When ceramic artist, poet, and social activist Roberto Lugo traveled to Utuado, Puerto Rico, to see about starting an art residency there, he asked locals if they knew his grandfather, who was from the area. “They remembered him as the man who carried the refrigerator up the mountain,” Lugo tells me.
This was the result, Lugo posits, of systematic discrimination against his people, the indigenous Taíno, by the United States. “They didn’t build roads to their land, so they couldn’t compete agriculturally with the rest of the people,” he continues. “My grandfather would have to climb a mountain in order to get to his home.”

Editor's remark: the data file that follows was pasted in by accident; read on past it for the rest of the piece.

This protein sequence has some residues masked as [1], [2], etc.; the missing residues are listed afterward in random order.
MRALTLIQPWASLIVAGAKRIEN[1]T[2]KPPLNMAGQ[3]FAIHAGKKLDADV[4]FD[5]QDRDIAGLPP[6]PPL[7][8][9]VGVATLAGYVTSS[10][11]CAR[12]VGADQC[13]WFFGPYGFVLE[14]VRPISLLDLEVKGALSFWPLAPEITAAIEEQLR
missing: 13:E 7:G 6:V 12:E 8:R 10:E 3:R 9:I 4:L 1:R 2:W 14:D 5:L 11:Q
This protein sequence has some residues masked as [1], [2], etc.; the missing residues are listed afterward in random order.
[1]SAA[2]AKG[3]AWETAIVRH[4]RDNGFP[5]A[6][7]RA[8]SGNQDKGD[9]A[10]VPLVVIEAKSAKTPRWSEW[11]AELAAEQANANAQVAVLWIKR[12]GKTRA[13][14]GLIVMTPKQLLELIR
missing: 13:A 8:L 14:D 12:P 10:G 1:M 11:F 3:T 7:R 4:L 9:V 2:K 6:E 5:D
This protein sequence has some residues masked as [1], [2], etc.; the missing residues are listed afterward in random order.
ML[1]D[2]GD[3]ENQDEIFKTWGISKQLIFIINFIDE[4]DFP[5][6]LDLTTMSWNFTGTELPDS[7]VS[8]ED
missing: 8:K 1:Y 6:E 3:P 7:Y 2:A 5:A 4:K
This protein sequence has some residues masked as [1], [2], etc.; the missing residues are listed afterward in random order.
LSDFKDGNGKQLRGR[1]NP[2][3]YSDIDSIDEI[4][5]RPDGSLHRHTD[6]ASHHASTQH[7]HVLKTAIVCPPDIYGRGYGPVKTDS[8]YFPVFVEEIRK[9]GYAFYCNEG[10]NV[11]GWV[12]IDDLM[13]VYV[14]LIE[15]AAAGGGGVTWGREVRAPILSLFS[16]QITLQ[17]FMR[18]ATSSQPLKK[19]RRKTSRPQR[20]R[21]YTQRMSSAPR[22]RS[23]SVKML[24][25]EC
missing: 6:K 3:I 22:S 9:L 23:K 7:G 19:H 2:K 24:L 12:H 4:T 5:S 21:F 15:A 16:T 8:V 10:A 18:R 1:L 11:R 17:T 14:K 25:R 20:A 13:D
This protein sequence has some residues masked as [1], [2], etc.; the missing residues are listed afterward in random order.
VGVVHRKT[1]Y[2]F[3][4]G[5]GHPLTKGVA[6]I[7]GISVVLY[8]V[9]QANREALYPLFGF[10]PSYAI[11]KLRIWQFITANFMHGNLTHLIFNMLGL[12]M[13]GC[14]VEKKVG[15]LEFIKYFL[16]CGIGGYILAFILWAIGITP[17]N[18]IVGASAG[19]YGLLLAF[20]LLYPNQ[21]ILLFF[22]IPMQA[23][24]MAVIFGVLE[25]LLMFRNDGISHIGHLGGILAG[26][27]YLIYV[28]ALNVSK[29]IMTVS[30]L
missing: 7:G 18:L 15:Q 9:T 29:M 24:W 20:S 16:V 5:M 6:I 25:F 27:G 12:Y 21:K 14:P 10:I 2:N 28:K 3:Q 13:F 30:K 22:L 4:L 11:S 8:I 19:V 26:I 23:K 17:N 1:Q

While the terrain was flat where the younger Lugo grew up in Philadelphia, the Puerto Rican artist had a figurative mountain to climb from an early age.
“My neighborhood in Kensington was really synonymous with prostitution and drugs,” the artist says. He recalls the racial tensions he faced growing up there; and being surrounded by graffiti—an early font of artistic inspiration.
(published in Artsy, 2017)